By Ryan Hutchison
In 1806 the Dowager Empress Maria Fedoronova (Wife of Tsar Alexander III) was walking in Pavlosk Park outside St. Petersburg, Russia. A young boy, Aleksandre Moeller, and his escort passed her without word. The Empress stopped the escort and inquired why the boy did not greet her; she was told he was Deaf and unable to communicate. After a restless night considering the boy and his inability to communicate and learn, the Empress began inquiring about deafness and education, and how the Russian empire could ensure that Deaf students like Aleksandre learn and succeed. She sent missives across Europe seeking the best educators of the Deaf, and soon received Jean-Baptiste Jauffret from the then-named Institut Royal des Sourds-Muets de Paris. With Empress Maria’s funding and Monsieur Jauffret’s knowledge, the first Russian school for the Deaf opened on December 2nd, 1806.
On the 25th of May, 1814, Thomas Gallaudet first met the daughter of a neighbor, Alice Cogswell. He asked her father, Dr. Mason Cogswell, why she wasn’t playing with the other children and learned she was Deaf and unable to communicate. His interest was piqued, and he sat beside her drawing and writing the names of objects with a stick in the dirt – and she understood. It was a eureka moment for Alice’s father, who promptly sent Thomas to Europe to find better ways to educate Deaf children in the United States. Thomas came upon the director of the very same school for the Deaf (Institut Royal des Sourds-Muets) and brought Laurent Clerc, a successful graduate of the school, back with him to America. Together they established the American School for the Deaf in 1817.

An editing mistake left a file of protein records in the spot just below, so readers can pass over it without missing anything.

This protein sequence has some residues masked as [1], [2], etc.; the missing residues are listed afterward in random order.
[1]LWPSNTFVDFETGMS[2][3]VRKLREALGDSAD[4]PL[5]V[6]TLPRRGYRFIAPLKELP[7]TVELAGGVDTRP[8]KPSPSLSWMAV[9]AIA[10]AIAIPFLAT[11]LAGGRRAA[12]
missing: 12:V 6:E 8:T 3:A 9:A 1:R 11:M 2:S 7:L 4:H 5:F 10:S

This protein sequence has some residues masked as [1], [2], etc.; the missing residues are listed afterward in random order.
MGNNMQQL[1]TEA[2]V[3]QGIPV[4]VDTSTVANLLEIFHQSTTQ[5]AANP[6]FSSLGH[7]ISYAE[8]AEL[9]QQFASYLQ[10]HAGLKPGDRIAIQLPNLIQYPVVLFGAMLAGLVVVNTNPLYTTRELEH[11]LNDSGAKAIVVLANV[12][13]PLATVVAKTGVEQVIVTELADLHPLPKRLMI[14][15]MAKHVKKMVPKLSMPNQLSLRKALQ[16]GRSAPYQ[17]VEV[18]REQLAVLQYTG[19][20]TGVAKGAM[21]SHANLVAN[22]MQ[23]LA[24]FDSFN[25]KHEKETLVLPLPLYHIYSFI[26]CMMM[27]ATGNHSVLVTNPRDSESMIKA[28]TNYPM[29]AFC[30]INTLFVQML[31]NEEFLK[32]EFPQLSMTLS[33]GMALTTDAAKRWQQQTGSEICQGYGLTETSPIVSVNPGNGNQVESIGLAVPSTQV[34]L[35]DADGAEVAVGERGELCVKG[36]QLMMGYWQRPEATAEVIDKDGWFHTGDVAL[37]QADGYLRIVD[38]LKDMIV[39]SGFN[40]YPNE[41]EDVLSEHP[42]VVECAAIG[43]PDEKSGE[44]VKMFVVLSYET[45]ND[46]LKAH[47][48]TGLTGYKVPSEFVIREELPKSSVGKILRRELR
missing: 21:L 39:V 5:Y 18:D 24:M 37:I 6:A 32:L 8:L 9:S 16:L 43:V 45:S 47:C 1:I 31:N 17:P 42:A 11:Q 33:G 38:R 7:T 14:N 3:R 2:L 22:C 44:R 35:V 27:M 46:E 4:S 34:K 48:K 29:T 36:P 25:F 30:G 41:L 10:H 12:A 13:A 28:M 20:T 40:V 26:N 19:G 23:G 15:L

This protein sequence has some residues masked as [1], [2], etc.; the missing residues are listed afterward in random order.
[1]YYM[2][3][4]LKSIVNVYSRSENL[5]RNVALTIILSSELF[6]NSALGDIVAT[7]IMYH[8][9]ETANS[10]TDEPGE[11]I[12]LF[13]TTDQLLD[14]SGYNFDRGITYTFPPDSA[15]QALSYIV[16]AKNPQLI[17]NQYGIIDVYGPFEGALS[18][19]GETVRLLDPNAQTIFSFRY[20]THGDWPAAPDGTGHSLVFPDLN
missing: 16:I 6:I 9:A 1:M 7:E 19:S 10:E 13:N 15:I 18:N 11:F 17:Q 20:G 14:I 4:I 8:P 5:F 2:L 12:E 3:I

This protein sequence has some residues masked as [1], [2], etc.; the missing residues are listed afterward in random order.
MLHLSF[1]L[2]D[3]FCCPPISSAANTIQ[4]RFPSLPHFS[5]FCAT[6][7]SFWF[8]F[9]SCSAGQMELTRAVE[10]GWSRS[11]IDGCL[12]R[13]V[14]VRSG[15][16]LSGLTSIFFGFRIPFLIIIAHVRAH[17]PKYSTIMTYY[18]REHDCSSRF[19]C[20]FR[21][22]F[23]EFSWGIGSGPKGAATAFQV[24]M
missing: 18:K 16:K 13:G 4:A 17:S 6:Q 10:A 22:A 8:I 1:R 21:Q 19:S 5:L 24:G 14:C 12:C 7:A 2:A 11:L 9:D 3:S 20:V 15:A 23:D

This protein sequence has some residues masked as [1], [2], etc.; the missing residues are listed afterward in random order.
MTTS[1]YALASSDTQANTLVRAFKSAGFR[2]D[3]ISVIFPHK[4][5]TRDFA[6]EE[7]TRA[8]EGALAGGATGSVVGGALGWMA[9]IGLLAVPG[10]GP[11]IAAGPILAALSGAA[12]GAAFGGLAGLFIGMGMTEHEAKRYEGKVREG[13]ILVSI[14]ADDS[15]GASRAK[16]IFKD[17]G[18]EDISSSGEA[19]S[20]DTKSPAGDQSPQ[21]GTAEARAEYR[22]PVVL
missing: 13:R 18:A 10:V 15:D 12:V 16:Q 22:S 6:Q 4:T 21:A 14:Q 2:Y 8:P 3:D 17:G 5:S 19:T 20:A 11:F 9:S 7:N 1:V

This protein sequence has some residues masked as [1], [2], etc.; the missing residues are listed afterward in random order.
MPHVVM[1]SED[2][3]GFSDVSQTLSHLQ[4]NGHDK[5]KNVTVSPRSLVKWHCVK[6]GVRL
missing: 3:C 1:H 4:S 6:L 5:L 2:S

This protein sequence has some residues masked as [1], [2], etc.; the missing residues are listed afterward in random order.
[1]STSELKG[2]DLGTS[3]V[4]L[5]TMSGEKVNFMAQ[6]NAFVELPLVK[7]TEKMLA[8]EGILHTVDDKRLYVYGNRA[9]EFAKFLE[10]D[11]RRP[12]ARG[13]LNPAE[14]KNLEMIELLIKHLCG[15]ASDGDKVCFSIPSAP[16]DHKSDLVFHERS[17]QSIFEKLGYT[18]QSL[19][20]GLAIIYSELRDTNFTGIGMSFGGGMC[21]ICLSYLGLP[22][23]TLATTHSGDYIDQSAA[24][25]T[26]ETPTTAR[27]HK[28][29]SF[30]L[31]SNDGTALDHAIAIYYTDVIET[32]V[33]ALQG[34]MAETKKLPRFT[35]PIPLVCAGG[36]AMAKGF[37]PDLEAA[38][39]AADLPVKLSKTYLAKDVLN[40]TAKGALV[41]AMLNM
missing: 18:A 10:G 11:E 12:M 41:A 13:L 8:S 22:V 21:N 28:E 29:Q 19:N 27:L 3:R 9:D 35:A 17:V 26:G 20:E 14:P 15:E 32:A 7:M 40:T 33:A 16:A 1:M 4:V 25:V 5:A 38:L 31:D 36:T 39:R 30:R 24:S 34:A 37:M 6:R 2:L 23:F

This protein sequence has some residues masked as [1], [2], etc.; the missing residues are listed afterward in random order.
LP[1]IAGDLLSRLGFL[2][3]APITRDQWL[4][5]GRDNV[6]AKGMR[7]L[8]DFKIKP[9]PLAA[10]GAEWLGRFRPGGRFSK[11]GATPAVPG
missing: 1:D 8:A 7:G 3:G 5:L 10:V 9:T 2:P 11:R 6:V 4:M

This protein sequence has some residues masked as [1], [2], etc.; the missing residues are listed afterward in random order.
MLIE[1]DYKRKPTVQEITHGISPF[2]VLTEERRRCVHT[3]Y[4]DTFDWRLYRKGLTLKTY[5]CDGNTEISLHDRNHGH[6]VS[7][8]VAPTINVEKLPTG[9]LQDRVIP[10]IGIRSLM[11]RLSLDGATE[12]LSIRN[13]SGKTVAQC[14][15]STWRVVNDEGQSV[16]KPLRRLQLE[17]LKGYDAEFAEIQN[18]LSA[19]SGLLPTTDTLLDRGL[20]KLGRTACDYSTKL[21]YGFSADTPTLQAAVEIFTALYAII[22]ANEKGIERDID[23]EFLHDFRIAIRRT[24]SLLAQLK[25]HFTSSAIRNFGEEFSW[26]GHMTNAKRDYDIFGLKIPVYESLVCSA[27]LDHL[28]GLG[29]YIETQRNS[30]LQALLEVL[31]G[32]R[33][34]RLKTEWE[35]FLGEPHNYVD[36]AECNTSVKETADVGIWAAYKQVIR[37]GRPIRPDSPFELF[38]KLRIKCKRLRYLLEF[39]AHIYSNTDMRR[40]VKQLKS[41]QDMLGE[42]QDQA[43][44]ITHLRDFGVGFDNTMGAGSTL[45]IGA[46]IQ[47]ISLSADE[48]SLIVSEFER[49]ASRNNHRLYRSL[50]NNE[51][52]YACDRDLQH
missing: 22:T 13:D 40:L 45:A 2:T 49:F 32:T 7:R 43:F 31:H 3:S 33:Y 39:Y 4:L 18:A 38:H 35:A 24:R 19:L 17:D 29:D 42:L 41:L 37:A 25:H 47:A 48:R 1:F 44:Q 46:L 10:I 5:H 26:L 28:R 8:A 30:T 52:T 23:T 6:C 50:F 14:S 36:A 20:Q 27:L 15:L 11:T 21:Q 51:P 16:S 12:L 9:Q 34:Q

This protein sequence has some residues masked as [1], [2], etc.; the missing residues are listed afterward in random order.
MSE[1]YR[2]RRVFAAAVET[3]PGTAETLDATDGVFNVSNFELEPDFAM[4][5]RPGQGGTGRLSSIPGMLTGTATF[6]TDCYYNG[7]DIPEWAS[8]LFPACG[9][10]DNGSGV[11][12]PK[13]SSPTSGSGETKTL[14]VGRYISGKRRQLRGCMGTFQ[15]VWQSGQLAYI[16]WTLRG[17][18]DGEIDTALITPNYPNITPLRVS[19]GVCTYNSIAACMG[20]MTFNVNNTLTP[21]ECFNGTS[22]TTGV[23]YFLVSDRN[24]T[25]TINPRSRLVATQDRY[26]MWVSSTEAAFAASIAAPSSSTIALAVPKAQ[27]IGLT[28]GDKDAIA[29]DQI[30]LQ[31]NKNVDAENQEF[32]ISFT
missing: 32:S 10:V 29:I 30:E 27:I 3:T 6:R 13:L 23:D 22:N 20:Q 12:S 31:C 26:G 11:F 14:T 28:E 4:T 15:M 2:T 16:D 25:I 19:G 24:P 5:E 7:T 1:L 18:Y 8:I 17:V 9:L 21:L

Incredible, right? I knew the story about Thomas Gallaudet and the founding of the American School for the Deaf, but had no idea of the similarities of the founding of both schools. It’s quite amazing to recognize the thought of providing sign language to Deaf children was a revolutionary concept, and a single school in Paris was a catalyst for what was to become a golden age for Deaf education in both Russia and America. That both Empress Maria & Dr. Cogswell recognized the need for new ideas & fresh approaches for Deaf education and sponsored cultural exchange to spark those ideas is similar to the opportunity that brought CSD to Russia. The US-Russia Social Expertise Exchange project recognizes the need for invigoration within the Persons With Disabilities (PWD) community and is linking our countries together to focus on abilities, foster inclusion, and spark positive change.